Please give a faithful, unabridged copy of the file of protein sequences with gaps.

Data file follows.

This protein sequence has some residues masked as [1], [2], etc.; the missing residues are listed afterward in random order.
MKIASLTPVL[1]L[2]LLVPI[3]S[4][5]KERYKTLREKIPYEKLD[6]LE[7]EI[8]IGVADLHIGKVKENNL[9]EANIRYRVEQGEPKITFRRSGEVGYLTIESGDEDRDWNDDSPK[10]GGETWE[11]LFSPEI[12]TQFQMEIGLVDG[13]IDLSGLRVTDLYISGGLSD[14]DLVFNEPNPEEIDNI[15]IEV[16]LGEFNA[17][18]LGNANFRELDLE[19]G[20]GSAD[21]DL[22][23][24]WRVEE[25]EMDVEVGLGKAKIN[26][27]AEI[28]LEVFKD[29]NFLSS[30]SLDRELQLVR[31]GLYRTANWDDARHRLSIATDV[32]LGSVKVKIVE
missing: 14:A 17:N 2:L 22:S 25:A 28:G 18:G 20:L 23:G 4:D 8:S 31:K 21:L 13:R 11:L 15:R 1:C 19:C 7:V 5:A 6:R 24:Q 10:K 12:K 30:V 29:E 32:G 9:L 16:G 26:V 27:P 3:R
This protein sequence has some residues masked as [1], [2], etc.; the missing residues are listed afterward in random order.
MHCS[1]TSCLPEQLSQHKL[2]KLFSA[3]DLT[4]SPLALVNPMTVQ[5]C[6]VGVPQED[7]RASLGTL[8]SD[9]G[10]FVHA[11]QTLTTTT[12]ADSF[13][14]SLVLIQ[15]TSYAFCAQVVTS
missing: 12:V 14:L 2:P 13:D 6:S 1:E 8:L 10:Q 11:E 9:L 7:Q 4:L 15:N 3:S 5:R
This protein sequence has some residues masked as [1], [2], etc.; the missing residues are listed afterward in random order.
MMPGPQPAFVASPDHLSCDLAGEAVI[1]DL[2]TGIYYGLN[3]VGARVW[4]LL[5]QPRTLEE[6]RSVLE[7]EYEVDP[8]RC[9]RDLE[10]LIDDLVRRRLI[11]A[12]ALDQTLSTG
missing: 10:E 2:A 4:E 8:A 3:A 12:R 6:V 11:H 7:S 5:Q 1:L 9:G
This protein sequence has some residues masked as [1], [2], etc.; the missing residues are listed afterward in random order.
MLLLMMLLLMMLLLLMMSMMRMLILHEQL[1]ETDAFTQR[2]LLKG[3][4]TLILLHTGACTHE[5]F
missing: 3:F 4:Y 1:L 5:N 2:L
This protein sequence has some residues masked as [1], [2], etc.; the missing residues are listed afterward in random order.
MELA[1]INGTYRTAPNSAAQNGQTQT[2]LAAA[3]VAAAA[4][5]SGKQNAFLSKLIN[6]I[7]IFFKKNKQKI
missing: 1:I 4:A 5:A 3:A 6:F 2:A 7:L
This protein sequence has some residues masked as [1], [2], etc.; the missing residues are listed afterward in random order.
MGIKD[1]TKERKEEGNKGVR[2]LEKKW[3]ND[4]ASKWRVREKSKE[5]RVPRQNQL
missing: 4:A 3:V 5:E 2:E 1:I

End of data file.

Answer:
This protein sequence has some residues masked as [1], [2], etc.; the missing residues are listed afterward in random order.
MKIASLTPVL[1]L[2]LLVPI[3]S[4][5]KERYKTLREKIPYEKLD[6]LE[7]EI[8]IGVADLHIGKVKENNL[9]EANIRYRVEQGEPKITFRRSGEVGYLTIESGDEDRDWNDDSPK[10]GGETWE[11]LFSPEI[12]TQFQMEIGLVDG[13]IDLSGLRVTDLYISGGLSD[14]DLVFNEPNPEEIDNI[15]IEV[16]LGEFNA[17][18]LGNANFRELDLE[19]G[20]GSAD[21]DL[22][23][24]WRVEE[25]EMDVEVGLGKAKIN[26][27]AEI[28]LEVFKD[29]NFLSS[30]SLDRELQLVR[31]GLYRTANWDDARHRLSIATDV[32]LGSVKVKIVE
missing: 14:A 17:N 2:L 22:S 25:A 28:G 18:G 20:L 23:G 4:D 8:S 31:K 21:L 13:R 11:L 15:R 1:C 19:C 7:V 5:A 6:R 24:Q 10:K 12:K 30:V 29:E 32:G 9:L 16:G 26:V 27:P 3:R
This protein sequence has some residues masked as [1], [2], etc.; the missing residues are listed afterward in random order.
MHCS[1]TSCLPEQLSQHKL[2]KLFSA[3]DLT[4]SPLALVNPMTVQ[5]C[6]VGVPQED[7]RASLGTL[8]SD[9]G[10]FVHA[11]QTLTTTT[12]ADSF[13][14]SLVLIQ[15]TSYAFCAQVVTS
missing: 12:V 14:L 2:P 13:D 6:S 1:E 8:L 10:Q 11:E 9:L 7:Q 4:L 15:N 3:S 5:R
This protein sequence has some residues masked as [1], [2], etc.; the missing residues are listed afterward in random order.
MMPGPQPAFVASPDHLSCDLAGEAVI[1]DL[2]TGIYYGLN[3]VGARVW[4]LL[5]QPRTLEE[6]RSVLE[7]EYEVDP[8]RC[9]RDLE[10]LIDDLVRRRLI[11]A[12]ALDQTLSTG
missing: 10:E 2:A 4:E 8:A 3:A 12:R 6:V 11:H 7:S 5:Q 1:L 9:G
This protein sequence has some residues masked as [1], [2], etc.; the missing residues are listed afterward in random order.
MLLLMMLLLMMLLLLMMSMMRMLILHEQL[1]ETDAFTQR[2]LLKG[3][4]TLILLHTGACTHE[5]F
missing: 3:F 4:Y 1:L 5:N 2:L
This protein sequence has some residues masked as [1], [2], etc.; the missing residues are listed afterward in random order.
MELA[1]INGTYRTAPNSAAQNGQTQT[2]LAAA[3]VAAAA[4][5]SGKQNAFLSKLIN[6]I[7]IFFKKNKQKI
missing: 1:I 4:A 5:A 3:A 6:F 2:A 7:L
This protein sequence has some residues masked as [1], [2], etc.; the missing residues are listed afterward in random order.
MGIKD[1]TKERKEEGNKGVR[2]LEKKW[3]ND[4]ASKWRVREKSKE[5]RVPRQNQL
missing: 4:A 3:V 5:E 2:E 1:I